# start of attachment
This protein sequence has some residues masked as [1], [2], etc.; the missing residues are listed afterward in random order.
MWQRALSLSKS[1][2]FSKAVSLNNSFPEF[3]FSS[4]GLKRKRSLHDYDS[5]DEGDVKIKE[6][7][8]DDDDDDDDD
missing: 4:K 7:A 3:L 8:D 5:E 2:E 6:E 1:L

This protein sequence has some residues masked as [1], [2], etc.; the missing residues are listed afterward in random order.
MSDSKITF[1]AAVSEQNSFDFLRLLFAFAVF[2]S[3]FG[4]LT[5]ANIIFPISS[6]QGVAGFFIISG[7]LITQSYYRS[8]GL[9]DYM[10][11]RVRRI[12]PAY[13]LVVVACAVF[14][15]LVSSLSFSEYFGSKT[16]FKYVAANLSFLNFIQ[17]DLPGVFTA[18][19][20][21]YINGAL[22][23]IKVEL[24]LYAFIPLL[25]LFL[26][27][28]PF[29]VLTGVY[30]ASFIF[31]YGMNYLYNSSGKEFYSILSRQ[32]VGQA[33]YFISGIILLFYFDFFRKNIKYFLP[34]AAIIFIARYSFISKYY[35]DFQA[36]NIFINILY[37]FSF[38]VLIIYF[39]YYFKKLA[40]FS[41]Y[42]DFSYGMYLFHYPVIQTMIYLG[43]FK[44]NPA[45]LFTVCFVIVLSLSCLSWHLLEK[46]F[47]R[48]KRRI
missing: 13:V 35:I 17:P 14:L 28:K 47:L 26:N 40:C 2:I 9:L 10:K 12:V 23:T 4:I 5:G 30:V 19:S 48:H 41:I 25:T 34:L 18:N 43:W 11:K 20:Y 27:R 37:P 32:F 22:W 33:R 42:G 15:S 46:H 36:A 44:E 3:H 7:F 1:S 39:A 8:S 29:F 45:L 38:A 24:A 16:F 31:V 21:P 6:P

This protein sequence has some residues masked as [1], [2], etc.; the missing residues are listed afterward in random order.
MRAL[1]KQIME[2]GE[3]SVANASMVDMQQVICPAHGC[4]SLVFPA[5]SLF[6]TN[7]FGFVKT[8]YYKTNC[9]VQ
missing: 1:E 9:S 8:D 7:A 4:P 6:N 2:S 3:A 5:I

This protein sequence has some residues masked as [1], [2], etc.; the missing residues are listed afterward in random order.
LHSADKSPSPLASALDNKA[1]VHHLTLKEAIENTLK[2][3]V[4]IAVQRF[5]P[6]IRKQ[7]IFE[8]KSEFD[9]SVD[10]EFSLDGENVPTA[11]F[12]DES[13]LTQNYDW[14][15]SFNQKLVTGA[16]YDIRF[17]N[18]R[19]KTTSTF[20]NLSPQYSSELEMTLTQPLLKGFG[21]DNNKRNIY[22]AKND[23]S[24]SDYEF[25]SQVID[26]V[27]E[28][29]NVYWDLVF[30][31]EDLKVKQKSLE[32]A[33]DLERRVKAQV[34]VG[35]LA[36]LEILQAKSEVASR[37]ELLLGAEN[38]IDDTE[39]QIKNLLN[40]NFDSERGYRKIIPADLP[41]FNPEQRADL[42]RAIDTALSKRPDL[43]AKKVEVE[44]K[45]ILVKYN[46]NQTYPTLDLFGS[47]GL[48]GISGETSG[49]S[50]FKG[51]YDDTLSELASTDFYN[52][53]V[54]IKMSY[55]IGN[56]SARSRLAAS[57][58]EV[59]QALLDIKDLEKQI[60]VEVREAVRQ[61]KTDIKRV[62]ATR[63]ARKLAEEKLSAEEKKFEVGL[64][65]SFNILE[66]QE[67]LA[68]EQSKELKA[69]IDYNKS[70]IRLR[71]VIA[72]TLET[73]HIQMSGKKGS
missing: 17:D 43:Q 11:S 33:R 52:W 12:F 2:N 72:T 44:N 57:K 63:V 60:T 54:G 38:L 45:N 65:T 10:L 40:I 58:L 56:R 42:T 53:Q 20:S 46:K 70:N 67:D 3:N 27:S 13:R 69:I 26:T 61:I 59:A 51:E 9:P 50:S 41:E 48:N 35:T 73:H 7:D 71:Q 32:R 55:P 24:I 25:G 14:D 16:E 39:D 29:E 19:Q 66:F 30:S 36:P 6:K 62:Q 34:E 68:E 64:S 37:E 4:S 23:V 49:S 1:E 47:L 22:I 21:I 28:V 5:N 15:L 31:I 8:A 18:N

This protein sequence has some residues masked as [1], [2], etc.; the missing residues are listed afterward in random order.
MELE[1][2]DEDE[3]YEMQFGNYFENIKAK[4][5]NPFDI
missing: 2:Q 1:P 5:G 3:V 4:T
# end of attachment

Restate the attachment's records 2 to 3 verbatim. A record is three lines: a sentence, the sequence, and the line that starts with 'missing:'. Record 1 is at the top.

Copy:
This protein sequence has some residues masked as [1], [2], etc.; the missing residues are listed afterward in random order.
MSDSKITF[1]AAVSEQNSFDFLRLLFAFAVF[2]S[3]FG[4]LT[5]ANIIFPISS[6]QGVAGFFIISG[7]LITQSYYRS[8]GL[9]DYM[10][11]RVRRI[12]PAY[13]LVVVACAVF[14][15]LVSSLSFSEYFGSKT[16]FKYVAANLSFLNFIQ[17]DLPGVFTA[18][19][20][21]YINGAL[22][23]IKVEL[24]LYAFIPLL[25]LFL[26][27][28]PF[29]VLTGVY[30]ASFIF[31]YGMNYLYNSSGKEFYSILSRQ[32]VGQA[33]YFISGIILLFYFDFFRKNIKYFLP[34]AAIIFIARYSFISKYY[35]DFQA[36]NIFINILY[37]FSF[38]VLIIYF[39]YYFKKLA[40]FS[41]Y[42]DFSYGMYLFHYPVIQTMIYLG[43]FK[44]NPA[45]LFTVCFVIVLSLSCLSWHLLEK[46]F[47]R[48]KRRI
missing: 13:V 35:I 17:P 14:L 28:K 47:L 26:N 40:C 2:I 9:L 10:K 12:V 23:T 4:I 5:G 30:V 19:S 48:H 41:I 25:T 34:L 18:N 43:W 11:K 20:Y 27:R 37:P 32:F 22:W 33:R 42:G 15:S 46:H 36:A 44:E 3:H 7:F 1:S 39:A 8:S 29:F 45:L 38:A 24:A 16:F 31:V 21:P 6:P

This protein sequence has some residues masked as [1], [2], etc.; the missing residues are listed afterward in random order.
MRAL[1]KQIME[2]GE[3]SVANASMVDMQQVICPAHGC[4]SLVFPA[5]SLF[6]TN[7]FGFVKT[8]YYKTNC[9]VQ
missing: 1:E 9:S 8:D 7:A 4:P 6:N 2:S 3:A 5:I